Back To Course

ELM: CSU Math Study Guide17 chapters | 147 lessons | 7 flashcard sets

Are you a student or a teacher?

Start Your Free Trial To Continue Watching

As a member, you'll also get unlimited access to over 75,000 lessons in math, English, science, history, and more. Plus, get practice tests, quizzes, and personalized coaching to help you succeed.

Free 5-day trial
Your next lesson will play in
10 seconds

Lesson Transcript

Instructor:
*Jeff Calareso*

Jeff teaches high school English, math and other subjects. He has a master's degree in writing and literature.

Simple fraction arithmetic gets a little more complicated when our denominators don't match. In this lesson, we'll learn how to add and subtract unlike fractions. Then, we'll do the same with mixed numbers.

Some fractions are easy to add. Let's consider the fractions of burgers. What if you eat a 1/4 pound burger, then another 1/4 pound burger? How much burger did you eat? 1/4 + 1/4 is 2/4, so you ate 1/2 a pound of burger. We just added the numerators, or the numbers on the top. That's simple, tasty math.

But, what if you ate a 1/4 pound burger and then a 1/2 pound burger? That's a lot of meat. To add unlike fractions, you need to find the least common denominator. The denominator is the number on the bottom. The **least common denominator** is the smallest shared multiple of the denominators. With 2 and 4, it's 4! So, we multiply 1/2 by 2/2 to get 2/4. Then, we have 1/4 + 2/4, which is 3/4. So, you ate 3/4 of a pound of beef.

Here's another example: After all that meat, you start watching what you eat. You're making your own salad dressing for your new, healthier lunch. The recipe calls for 3/8 of a teaspoon of salt and 1/3 of a teaspoon of sugar. 1/3 of a teaspoon? Where did you get this cookbook? Anyway, how much salt and sugar is that? 3/8 + 1/3 - those are different denominators. What's the least common denominator? Sometimes, it's easiest to just multiply them together. 8 * 3 is 24. That actually is the least common multiple.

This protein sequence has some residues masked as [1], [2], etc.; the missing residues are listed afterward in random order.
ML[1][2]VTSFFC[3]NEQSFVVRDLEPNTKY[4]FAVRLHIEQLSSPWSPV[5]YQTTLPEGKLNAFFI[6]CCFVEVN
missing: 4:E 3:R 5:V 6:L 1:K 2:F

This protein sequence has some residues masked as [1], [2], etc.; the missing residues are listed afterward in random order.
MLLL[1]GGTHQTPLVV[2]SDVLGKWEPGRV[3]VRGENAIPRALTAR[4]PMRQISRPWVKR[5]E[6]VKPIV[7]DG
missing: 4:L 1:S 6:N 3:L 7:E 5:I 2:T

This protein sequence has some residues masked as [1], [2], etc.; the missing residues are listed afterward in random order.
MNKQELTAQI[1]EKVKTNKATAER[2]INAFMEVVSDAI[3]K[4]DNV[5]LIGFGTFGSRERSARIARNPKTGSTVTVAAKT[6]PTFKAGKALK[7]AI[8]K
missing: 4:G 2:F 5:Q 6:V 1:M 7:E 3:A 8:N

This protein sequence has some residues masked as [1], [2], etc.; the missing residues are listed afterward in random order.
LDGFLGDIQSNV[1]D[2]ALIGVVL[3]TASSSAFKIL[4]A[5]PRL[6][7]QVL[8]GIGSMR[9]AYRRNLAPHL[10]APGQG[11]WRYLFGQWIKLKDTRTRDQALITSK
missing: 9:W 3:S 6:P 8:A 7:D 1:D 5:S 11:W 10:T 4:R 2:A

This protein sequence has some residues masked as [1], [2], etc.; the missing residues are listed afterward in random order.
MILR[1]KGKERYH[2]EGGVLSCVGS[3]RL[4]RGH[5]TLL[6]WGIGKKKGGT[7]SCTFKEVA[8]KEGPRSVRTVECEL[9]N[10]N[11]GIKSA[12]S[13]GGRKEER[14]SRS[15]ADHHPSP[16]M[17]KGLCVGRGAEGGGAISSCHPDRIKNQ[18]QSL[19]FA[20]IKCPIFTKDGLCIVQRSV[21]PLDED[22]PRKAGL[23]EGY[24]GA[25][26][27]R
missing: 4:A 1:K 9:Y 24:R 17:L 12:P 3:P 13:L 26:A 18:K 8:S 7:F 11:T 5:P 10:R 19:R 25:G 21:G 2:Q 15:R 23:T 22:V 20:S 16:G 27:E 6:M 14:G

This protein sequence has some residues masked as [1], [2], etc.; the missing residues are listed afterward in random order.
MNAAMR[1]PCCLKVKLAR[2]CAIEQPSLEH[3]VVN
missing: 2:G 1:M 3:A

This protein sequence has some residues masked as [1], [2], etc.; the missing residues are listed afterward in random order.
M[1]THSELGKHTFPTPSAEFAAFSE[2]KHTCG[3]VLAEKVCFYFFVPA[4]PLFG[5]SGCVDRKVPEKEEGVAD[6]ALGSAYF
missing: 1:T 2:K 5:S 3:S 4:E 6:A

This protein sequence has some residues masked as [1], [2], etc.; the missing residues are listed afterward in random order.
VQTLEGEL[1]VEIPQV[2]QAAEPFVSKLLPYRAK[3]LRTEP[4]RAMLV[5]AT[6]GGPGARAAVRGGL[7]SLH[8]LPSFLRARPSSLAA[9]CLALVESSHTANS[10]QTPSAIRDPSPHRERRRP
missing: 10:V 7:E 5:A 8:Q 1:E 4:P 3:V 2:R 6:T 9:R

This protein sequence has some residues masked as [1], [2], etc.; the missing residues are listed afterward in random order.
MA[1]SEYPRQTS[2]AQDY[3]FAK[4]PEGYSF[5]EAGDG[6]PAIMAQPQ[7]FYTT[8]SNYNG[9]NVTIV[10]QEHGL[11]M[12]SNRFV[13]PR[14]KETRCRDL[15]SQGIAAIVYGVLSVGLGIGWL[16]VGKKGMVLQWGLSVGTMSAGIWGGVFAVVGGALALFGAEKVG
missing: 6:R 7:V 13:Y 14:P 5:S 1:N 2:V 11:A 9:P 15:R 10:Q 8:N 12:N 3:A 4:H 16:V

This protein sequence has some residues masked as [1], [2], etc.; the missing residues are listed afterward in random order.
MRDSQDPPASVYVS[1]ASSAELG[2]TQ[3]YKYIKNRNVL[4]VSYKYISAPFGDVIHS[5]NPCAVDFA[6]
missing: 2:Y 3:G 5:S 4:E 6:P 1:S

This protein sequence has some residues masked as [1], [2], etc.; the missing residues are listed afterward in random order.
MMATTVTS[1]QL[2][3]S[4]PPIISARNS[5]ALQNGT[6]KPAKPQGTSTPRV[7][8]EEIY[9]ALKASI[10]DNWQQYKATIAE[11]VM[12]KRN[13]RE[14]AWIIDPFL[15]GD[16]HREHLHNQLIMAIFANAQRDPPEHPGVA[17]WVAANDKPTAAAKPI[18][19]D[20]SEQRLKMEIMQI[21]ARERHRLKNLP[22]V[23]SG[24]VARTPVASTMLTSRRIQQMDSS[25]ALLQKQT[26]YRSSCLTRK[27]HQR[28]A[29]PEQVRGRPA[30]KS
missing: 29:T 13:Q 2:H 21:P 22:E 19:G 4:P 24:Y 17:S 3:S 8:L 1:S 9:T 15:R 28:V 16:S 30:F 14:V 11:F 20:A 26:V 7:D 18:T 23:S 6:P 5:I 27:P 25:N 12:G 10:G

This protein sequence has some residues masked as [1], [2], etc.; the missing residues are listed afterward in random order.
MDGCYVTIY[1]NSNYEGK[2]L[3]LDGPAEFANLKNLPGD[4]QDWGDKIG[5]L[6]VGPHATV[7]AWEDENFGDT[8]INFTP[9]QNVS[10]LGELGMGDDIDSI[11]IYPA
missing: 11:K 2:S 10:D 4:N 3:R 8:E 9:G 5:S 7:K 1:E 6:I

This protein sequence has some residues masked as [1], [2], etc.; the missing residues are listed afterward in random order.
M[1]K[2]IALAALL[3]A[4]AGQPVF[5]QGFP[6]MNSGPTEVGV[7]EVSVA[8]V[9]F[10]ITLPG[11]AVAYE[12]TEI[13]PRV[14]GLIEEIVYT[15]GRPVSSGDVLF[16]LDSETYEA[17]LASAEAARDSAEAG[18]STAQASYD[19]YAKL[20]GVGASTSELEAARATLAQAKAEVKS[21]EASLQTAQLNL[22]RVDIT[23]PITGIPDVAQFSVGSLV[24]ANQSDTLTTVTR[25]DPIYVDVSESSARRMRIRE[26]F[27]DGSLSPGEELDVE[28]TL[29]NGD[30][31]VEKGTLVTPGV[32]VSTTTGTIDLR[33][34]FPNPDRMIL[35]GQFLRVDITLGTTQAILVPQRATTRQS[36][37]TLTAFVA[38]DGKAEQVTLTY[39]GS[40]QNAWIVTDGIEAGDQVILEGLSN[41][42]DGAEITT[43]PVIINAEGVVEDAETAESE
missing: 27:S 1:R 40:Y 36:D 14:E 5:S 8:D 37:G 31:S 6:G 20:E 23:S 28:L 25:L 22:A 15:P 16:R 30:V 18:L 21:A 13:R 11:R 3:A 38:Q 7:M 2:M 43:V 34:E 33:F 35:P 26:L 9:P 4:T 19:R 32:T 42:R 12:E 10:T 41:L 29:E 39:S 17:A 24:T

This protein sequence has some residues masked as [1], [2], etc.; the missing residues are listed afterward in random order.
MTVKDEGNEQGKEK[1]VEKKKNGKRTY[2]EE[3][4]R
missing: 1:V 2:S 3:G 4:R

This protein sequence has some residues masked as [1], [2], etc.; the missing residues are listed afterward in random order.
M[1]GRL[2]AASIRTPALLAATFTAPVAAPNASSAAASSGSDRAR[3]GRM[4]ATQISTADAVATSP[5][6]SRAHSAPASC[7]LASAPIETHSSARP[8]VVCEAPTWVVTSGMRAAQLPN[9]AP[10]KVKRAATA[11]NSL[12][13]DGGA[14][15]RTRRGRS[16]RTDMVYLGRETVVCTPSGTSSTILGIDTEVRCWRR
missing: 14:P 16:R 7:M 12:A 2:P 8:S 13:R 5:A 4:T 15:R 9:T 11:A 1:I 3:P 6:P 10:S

We multiply 3/8 by 3/3 to get 9/24. We multiply 1/3 by 8/8 to get 8/24. 9/24 + 8/24 is 17/24. So, 17/24 of a teaspoon - that's your total of salt and sugar.

To subtract unlike fractions, we do the same thing - find the least common denominator. Here's an example: Eating salads was ok, but you think exercise is a better way to get healthy. You decide to take up rock climbing. You're on a practice wall, and you get 4/5 of the way to the top. The next day, you're very sore, and you only get 1/4 of the way. How much less far did you climb? This is 4/5 - 1/4. The least common denominator is 20. So, 4/5 becomes 16/20, and 1/4 becomes 5/20. 16/20 - 5/20 is 11/20. So, the difference between day one and day two is 11/20 of the wall.

Here's another example: After rock climbing makes you hurt all over, you try running. You run a loop around a local park, and it takes 3/4 of an hour. The next time, it only takes 2/3 of an hour. How much time did you cut? That's 3/4 - 2/3. The smallest multiple? It's 12. 3/4 becomes 9/12. 2/3 becomes 8/12. 9/12 - 8/12 is 1/12. So, you cut 1/12 of an hour. That's five whole minutes. Nice work!

Let's move on to adding unlike mixed numbers. This just requires the additional step of adding the whole numbers. With like mixed numbers, this is pretty straightforward. 2 1/4 + 1 1/4 is just 2 + 1, or 3, and 1/4 + 1/4, or 2/4. So, it's 3 2/4. Let's try an unlike one in context.